Date(s) - June 01
The landscape of southwest Manitoba conveys a grand sense of space. Sandy, rolling hills are covered with mixed grasses and punctuated with spruce tree clusters. The sky has a vast, boundless scope that is not seen in cities. Herds of wapiti – absent for decades – once again move slowly across the plains. The typical soundscape involves softer, subtler noises: a high, wavering whistle of a Harris’s sparrow, the buzz of a bumblebee, the sound of prairie wind rushing through tall grass. On the first weekend of June, however, you might also hear a banjo melody drifting across the plains.
At the annual Prairie Wind Music Fest, one of the stages is built from hay wagons. This do-it-yourself style embodies the type of experience attendees can expect: grassroots and unpretentious. The festival – held in the 400-member community of Cypress River – is a three-day celebration of music and community. In its seventh year, the June festival offers up a selection of bluegrass, country, rock and jazz, with many artists fusing the lines of traditional genres. During the gathering, the fiddles and guitars inevitably get a bit frenetic, but it’s not just the music that hits high notes.
Small Scale, Big Fun
The big benefit of a small festival is that it offers attendees a digestible, more intimate experience. This is one of the differentiating factors of the Prairie Wind Music Festival: the crowd will likely not surpass 1,000 people. Festival-goers come from various regions of southern Manitoba for the music and the cozy, jovial atmosphere.
Friday night is officially dubbed “Family Fun Night.” The young ones – and the young-at-heart – can play bubble soccer, participate in drumming workshops, jump on a bouncy castle or simply roast marshmallows around a campfire. Early in the evening, the stage will feature local “tweeners,” up and coming artists with a variety of skills. (Last year, a young man juggled swords.)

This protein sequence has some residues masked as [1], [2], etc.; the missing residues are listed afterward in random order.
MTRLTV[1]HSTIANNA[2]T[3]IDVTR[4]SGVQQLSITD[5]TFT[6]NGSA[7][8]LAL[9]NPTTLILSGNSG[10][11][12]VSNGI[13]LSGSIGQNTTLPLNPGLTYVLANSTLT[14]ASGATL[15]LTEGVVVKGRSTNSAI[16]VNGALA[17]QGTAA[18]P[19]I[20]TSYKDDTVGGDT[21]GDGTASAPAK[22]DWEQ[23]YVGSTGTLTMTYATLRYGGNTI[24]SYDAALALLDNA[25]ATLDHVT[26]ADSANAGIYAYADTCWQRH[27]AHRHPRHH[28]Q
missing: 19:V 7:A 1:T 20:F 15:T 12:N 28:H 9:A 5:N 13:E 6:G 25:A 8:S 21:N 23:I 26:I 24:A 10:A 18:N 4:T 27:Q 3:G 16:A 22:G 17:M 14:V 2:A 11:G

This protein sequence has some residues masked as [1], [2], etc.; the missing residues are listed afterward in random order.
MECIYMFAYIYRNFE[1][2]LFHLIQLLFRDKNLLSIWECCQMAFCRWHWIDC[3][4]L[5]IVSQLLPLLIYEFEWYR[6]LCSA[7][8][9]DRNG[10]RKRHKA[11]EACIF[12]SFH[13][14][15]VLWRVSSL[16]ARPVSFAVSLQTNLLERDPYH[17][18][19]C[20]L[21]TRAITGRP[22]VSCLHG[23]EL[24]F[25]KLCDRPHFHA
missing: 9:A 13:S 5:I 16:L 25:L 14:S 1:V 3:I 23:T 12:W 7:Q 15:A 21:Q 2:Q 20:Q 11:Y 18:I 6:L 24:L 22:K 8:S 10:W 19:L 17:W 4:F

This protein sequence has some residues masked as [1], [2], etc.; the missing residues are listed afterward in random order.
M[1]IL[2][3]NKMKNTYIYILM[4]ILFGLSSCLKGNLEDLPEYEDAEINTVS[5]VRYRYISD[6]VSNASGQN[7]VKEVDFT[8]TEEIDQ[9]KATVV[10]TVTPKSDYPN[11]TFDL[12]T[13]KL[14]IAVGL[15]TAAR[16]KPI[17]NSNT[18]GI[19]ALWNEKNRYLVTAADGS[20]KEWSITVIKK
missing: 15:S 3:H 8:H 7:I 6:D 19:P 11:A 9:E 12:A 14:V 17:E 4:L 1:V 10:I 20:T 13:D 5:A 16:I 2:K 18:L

Attendees are welcome to bring food, but meals will also be available at food trucks, which will come all the way from Brandon and Winnipeg. Menu items will include such favourites as schnitzel, pulled pork, mac ‘n’ cheese, lemonade and other comfort foods. Additional crowd-pleasing culinary options include an ice cream truck and a Sunday morning pancake breakfast.
One of the best things about the festival experience is the price tag. A weekend pass for an adult is $40, and a camping spot for the entire weekend is $10. Affordable enough to fill up on fun, without emptying the bank.
The 2018 Prairie Wind Music Fest features an eclectic roster.
Dr. Hotbottom & The Soul Prescription
Super Duty Tough Work
Spencer Myers & Nick Wytinck
The New Customs
The Reverend Rambler
Connection to The Great Trail
The local section of The Great Trail is known as the Victoria Millennium Trail (14 kilometres). Starting at the border of Spruce Woods Provincial Park, it runs through the town of Cypress River along Ducker Street and eventually becomes the Lorne Municipality Trail. Visitors should also check out the Cypress River Wetland Discovery Trail. No matter where you roam, however, you’re guaranteed access to some of that inimitable Manitoba spaciousness.
Prairie Wind Music Fest
June 1-3, 2018
Cypress River, Manitoba